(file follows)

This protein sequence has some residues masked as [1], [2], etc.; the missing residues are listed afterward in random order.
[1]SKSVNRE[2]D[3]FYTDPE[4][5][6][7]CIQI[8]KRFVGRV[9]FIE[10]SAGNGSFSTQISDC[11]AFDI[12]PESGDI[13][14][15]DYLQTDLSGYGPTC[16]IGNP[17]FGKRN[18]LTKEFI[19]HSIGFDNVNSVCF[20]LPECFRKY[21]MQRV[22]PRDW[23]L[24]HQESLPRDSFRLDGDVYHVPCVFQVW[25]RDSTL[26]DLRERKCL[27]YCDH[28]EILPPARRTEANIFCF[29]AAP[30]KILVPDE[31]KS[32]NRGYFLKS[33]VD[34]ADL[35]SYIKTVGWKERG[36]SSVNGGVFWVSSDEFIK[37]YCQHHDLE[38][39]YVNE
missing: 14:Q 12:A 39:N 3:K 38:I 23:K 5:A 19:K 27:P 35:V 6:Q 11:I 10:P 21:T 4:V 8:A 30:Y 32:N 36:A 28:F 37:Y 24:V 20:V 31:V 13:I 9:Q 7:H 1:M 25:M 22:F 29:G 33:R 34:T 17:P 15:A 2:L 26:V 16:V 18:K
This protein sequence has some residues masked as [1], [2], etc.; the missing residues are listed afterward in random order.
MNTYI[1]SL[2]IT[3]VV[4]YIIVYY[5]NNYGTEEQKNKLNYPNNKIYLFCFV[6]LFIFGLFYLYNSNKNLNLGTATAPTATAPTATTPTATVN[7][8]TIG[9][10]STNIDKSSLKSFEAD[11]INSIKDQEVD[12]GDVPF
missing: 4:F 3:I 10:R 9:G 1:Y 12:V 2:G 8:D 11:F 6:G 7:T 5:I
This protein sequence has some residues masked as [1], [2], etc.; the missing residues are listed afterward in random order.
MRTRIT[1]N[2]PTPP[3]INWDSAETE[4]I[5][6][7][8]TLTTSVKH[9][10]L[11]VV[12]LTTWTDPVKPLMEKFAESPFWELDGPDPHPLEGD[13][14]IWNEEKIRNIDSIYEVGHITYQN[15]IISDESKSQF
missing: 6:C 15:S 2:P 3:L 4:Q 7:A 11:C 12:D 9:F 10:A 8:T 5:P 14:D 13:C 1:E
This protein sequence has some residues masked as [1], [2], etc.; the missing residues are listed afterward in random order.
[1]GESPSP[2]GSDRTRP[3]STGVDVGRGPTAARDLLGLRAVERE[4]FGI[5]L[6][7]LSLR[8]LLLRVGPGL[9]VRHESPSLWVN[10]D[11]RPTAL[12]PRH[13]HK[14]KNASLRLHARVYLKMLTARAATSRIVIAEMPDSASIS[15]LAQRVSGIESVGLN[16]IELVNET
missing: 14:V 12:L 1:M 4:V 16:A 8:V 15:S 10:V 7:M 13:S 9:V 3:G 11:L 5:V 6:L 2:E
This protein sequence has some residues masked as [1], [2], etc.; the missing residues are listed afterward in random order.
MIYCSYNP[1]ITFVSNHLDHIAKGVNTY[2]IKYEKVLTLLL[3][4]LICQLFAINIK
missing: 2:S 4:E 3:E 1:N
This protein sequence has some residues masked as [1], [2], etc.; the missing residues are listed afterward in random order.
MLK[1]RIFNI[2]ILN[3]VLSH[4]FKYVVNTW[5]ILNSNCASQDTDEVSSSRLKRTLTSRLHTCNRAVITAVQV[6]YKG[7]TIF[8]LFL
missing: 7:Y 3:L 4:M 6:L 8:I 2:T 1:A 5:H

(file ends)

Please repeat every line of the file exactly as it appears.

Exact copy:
This protein sequence has some residues masked as [1], [2], etc.; the missing residues are listed afterward in random order.
[1]SKSVNRE[2]D[3]FYTDPE[4][5][6][7]CIQI[8]KRFVGRV[9]FIE[10]SAGNGSFSTQISDC[11]AFDI[12]PESGDI[13][14][15]DYLQTDLSGYGPTC[16]IGNP[17]FGKRN[18]LTKEFI[19]HSIGFDNVNSVCF[20]LPECFRKY[21]MQRV[22]PRDW[23]L[24]HQESLPRDSFRLDGDVYHVPCVFQVW[25]RDSTL[26]DLRERKCL[27]YCDH[28]EILPPARRTEANIFCF[29]AAP[30]KILVPDE[31]KS[32]NRGYFLKS[33]VD[34]ADL[35]SYIKTVGWKERG[36]SSVNGGVFWVSSDEFIK[37]YCQHHDLE[38][39]YVNE
missing: 14:Q 12:A 39:N 3:K 38:I 23:K 5:A 19:K 27:P 35:V 6:Q 11:I 10:P 21:T 4:V 8:A 30:Y 32:N 36:A 28:F 37:Y 24:V 20:V 31:V 13:I 9:Q 7:H 1:M 25:M 22:F 29:G 33:R 34:T 17:P 15:A 2:L 26:V 16:V 18:K
This protein sequence has some residues masked as [1], [2], etc.; the missing residues are listed afterward in random order.
MNTYI[1]SL[2]IT[3]VV[4]YIIVYY[5]NNYGTEEQKNKLNYPNNKIYLFCFV[6]LFIFGLFYLYNSNKNLNLGTATAPTATAPTATTPTATVN[7][8]TIG[9][10]STNIDKSSLKSFEAD[11]INSIKDQEVD[12]GDVPF
missing: 4:F 3:I 10:R 9:G 1:Y 12:V 2:G 8:D 11:F 6:G 7:T 5:I
This protein sequence has some residues masked as [1], [2], etc.; the missing residues are listed afterward in random order.
MRTRIT[1]N[2]PTPP[3]INWDSAETE[4]I[5][6][7][8]TLTTSVKH[9][10]L[11]VV[12]LTTWTDPVKPLMEKFAESPFWELDGPDPHPLEGD[13][14]IWNEEKIRNIDSIYEVGHITYQN[15]IISDESKSQF
missing: 6:C 15:S 2:P 3:L 4:Q 7:A 11:C 12:D 9:F 10:A 8:T 5:P 14:D 13:C 1:E
This protein sequence has some residues masked as [1], [2], etc.; the missing residues are listed afterward in random order.
[1]GESPSP[2]GSDRTRP[3]STGVDVGRGPTAARDLLGLRAVERE[4]FGI[5]L[6][7]LSLR[8]LLLRVGPGL[9]VRHESPSLWVN[10]D[11]RPTAL[12]PRH[13]HK[14]KNASLRLHARVYLKMLTARAATSRIVIAEMPDSASIS[15]LAQRVSGIESVGLN[16]IELVNET
missing: 14:V 12:L 1:M 4:V 16:A 8:V 15:S 10:V 7:M 13:S 9:V 3:G 11:L 5:V 6:L 2:E
This protein sequence has some residues masked as [1], [2], etc.; the missing residues are listed afterward in random order.
MIYCSYNP[1]ITFVSNHLDHIAKGVNTY[2]IKYEKVLTLLL[3][4]LICQLFAINIK
missing: 2:S 4:E 3:E 1:N
This protein sequence has some residues masked as [1], [2], etc.; the missing residues are listed afterward in random order.
MLK[1]RIFNI[2]ILN[3]VLSH[4]FKYVVNTW[5]ILNSNCASQDTDEVSSSRLKRTLTSRLHTCNRAVITAVQV[6]YKG[7]TIF[8]LFL
missing: 7:Y 3:L 4:M 6:L 8:I 2:T 1:A 5:H